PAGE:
From Figure 6(a) it can be seen that the RCMD-EMT calculations predict values that are less than the direct FEM estimates. Qualitatively, the difference is small for low particle volume fractions but is considerable for the volume fractions of 0.80 and 0.92. For example, for the volume fraction of 0.92 and binder modulus of 10 MPa, the RCMD-EMT estimate is 1.3 GPa while the direct FEM estimate is 7 GPa. The difference grows larger when 16×16 subcells are used to homogenize a block (as shown in Figure 6(b)). In that case, the RCMD-EMT estimate is 0.6 GPa. It should be noted that the RCMD-EMT estimate is closer to the experimental value for PBX 9501 and may actually be the better estimate. 16

5.1.2

RCM with FEM homogenizer

The second set of RCM computations were performed using a FEM homogenizer (RCMFEM ) as discussed in Section 3.2. Estimates using blocks of 2×2 and 16×16 subcells are shown in Figures 6(c) and 6(d), respectively. The RCMFEM estimates have been obtained from calculations in which each subcell in a block was modeled using a square, nine-noded, displacement based element. The RCMFEM estimates with 2×2 subcells per block are almost an order of magnitude higher than the direct FEM estimates for all volume fractions and modulus contrasts shown in Figure 6(c). When the number of subcells in a block is increased to 16×16, the estimates are closer to FEM predictions, especially for low modulus contrasts. These results suggest that further discretization of each block of subcells is required for RCMFEM to predict moduli that are closer to direct FEM estimates.

5.1.3

RCM with GMC homogenizer

One of the reasons for the high RCMFEM estimates is the low number of degrees of freedom in each block of subcells. However, increased discretization of a block of subcells decreases the computational efﬁciency of RCM. Since the generalized method of cells (GMC) requires less discretization than ﬁnite elements for the same accuracy (Aboudi, 1996), RCMGMC can be used for improved accuracy without signiﬁcant loss of computational efﬁciency. Since the displacement based FEM predicts elastic properties which are upper bounds (Banerjee, 2002), it is also possible that the overestimation of elastic properties by RCMFEM is due to the accumulation of errors from both the FEM approximation and the renormalization technique. In this regard, since GMC predicts lower bounds on elastic properties (Banerjee, 2002), it is possible that predictions from RCMGMC would improve over those from RCMFEM because errors due to renormalization cancel out approximation errors in GMC. The third set of RCM computations were performed using a GMC homogenizer (RCMGMC ) as discussed in Section 3.3. Figures 6(e) and 6(f) show the moduli from RCMGMC calculations using blocks of 2×2 and 16×16 subcells, respectively. The RCMGMC estimates using blocks of 2×2 subcells are closer to the FEM estimates of Young’s modulus than the RCMFEM results shown in Figure 6(c). However, these estimates are considerably higher than the FEM and RCMD-EMT predictions. When the subcells/block in a block is increased the RCMGMC estimates improve. There are some pathological cases in which the error in the predicted modulus is higher than average (for the RVEs containing particle volume fractions of 0.50, 0.70 and 0.80). Considerably improved RCMGMC estimates are obtained when 16×16 subcells are used to form a block, as shown in Figure 6(f). In that case, the RCMGMC estimates are within a few percent of the direct FEM predic17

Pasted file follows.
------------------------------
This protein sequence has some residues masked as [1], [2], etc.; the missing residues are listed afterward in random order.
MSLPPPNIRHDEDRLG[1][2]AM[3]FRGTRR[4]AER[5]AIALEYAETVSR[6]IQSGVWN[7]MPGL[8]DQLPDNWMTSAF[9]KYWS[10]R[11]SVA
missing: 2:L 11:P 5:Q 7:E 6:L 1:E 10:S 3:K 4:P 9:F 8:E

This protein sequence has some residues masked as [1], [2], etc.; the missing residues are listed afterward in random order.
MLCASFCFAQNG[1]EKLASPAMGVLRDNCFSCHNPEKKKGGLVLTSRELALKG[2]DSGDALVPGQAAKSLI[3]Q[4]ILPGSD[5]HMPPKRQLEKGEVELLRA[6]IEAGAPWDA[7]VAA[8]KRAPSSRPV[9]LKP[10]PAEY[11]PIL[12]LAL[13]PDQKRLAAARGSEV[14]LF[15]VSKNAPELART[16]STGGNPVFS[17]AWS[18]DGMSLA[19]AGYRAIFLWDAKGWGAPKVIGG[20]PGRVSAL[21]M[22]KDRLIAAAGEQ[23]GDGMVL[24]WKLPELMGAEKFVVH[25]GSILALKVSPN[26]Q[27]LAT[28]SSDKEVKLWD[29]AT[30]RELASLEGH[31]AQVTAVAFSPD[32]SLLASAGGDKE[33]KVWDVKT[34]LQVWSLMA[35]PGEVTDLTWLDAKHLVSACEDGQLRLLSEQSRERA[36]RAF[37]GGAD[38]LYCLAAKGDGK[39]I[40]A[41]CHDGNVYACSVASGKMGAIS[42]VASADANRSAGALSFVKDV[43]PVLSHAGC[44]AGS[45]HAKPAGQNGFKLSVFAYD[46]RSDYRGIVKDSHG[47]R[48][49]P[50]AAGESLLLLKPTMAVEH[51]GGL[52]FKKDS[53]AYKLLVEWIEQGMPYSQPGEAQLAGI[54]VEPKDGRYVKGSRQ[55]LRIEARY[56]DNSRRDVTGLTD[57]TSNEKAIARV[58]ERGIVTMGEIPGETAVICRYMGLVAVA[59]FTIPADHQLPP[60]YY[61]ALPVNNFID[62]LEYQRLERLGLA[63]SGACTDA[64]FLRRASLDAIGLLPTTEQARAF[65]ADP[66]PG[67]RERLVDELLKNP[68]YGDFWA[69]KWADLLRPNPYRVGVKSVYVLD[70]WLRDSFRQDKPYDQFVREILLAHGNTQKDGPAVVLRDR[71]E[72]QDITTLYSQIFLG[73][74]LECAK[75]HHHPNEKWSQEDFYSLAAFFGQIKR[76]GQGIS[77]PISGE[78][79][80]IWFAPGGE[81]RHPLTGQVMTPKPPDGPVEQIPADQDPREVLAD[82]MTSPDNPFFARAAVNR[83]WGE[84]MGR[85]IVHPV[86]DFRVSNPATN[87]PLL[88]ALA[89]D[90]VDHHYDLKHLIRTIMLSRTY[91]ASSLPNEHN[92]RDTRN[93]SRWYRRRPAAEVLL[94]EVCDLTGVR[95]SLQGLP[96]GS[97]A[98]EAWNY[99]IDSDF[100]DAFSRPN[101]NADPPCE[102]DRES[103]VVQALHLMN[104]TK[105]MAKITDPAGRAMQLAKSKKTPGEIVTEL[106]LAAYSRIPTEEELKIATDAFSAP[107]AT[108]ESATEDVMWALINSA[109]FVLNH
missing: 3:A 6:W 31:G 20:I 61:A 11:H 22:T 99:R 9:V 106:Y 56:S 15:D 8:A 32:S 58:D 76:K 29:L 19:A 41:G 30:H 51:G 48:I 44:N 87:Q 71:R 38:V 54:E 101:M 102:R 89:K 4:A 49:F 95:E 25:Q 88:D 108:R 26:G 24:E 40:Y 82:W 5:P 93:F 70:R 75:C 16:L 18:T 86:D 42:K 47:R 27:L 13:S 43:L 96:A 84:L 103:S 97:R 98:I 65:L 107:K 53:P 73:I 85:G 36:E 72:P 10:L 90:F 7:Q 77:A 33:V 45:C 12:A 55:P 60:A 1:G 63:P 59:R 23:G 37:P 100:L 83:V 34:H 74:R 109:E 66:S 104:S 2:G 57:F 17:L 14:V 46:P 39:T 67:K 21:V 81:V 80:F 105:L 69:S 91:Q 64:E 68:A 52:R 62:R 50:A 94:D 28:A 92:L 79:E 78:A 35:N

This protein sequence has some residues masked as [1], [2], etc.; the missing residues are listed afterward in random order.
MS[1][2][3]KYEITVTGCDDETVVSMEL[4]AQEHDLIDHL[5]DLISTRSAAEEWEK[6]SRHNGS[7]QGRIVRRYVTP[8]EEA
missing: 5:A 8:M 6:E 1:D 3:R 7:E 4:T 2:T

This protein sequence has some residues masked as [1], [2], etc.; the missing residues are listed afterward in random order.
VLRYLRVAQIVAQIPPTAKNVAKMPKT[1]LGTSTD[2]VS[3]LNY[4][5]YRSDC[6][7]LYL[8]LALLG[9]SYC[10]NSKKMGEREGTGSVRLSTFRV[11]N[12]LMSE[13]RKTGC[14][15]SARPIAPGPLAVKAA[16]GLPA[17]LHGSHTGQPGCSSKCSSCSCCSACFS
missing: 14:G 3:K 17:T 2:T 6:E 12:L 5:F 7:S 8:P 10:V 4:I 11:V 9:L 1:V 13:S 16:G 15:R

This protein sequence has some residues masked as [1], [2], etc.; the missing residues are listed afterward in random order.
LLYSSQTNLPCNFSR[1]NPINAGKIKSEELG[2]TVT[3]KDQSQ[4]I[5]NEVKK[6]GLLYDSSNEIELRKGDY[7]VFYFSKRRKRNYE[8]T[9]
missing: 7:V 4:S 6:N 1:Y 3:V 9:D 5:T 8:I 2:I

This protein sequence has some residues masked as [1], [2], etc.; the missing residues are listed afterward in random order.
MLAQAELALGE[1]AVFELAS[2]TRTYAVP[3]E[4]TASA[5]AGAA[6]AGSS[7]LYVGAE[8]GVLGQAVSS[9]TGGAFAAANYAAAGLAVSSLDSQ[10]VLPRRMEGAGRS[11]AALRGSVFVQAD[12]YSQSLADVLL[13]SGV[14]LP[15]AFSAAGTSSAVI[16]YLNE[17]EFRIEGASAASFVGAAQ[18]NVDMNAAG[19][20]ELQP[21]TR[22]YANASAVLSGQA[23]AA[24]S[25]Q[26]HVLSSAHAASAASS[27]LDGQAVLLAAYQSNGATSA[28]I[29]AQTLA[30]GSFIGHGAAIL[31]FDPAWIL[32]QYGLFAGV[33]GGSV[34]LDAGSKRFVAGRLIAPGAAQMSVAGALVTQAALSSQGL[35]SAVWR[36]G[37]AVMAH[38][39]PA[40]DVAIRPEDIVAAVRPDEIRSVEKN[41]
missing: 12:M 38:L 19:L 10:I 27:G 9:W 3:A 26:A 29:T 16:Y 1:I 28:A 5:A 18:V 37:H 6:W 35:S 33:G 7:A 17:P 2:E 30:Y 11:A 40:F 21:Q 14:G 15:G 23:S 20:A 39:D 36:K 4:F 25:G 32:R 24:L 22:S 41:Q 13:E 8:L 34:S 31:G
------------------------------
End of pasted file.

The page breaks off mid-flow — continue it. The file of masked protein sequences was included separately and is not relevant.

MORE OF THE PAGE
tions for the RVEs. It is interesting to note that the number of subcells per side (16), at which RCMGMC provides good estimates, can be expressed as N 1/d , where N is the total number of subcells, and d is the dimensionality of the problem. Further exploration of this observation has not been carried out at this time.

5.1.4

Computational Expense

The direct FEM calculations on the RVEs (discretized into 256×256 four-noded elements) using ANSYS 6.0 (ANSYS, 2002) take around 150 CPU seconds on a SunSparc Ultra-60 with 512 Mb RAM running Solaris 7. All the RCM programs were coded in Java using JDK 1.4. The 16×16 subcells/block RCMD-EMT calculations took around 10 CPU seconds to compute. The corresponding RCMFEM calculations take around 130 CPU seconds, while RCMGMC takes around 140 CPU seconds. Thus, even the 16×16 subcell RCMGMC calculations provide a slight improvement in efﬁciency over direct ﬁnite element calculations. In addition, the 16×16 subcell RCMGMC provides a means of computing accurate effective properties for RVEs of high particle volume fraction particulate composites that need to be discretized considerably. In such cases, though direct ﬁnite element calculations may not be possible due to limitations on the available computational power, the effective properties of the RVE can be obtained using RCMGMC calculations on smaller blocks of the whole RVE.

5.2

Models of PBX 9501

A sample microstructure of PBX 9501 is shown in Figure 4(b). The particles in the microstructure are irregularly shaped and of a large number of sizes. The volume fraction of particles in PBX 9501 is around 92%. A digital image of the microstructure is difﬁcult to simulate since particles and binder are not easily distinguished. Instead, models containing circular particles with particle size distributions that correspond to that of PBX 9501 have been used to model the polymer bonded explosive. The four microstructures shown in Figure 7(a) are based on the particle size distribution of the dry blend of PBX 9501 (see Figure 4(a)). The microstructures contain 100, 200, 300, and 400 particles, respectively. The corresponding RVE sizes are 0.65 mm, 0.94 mm, 1.13 mm, and 1.325 mm. The particles in the microstructures occupy about 86% of the volume. Microstructures based on the particle size distribution of pressed PBX 9501 are 18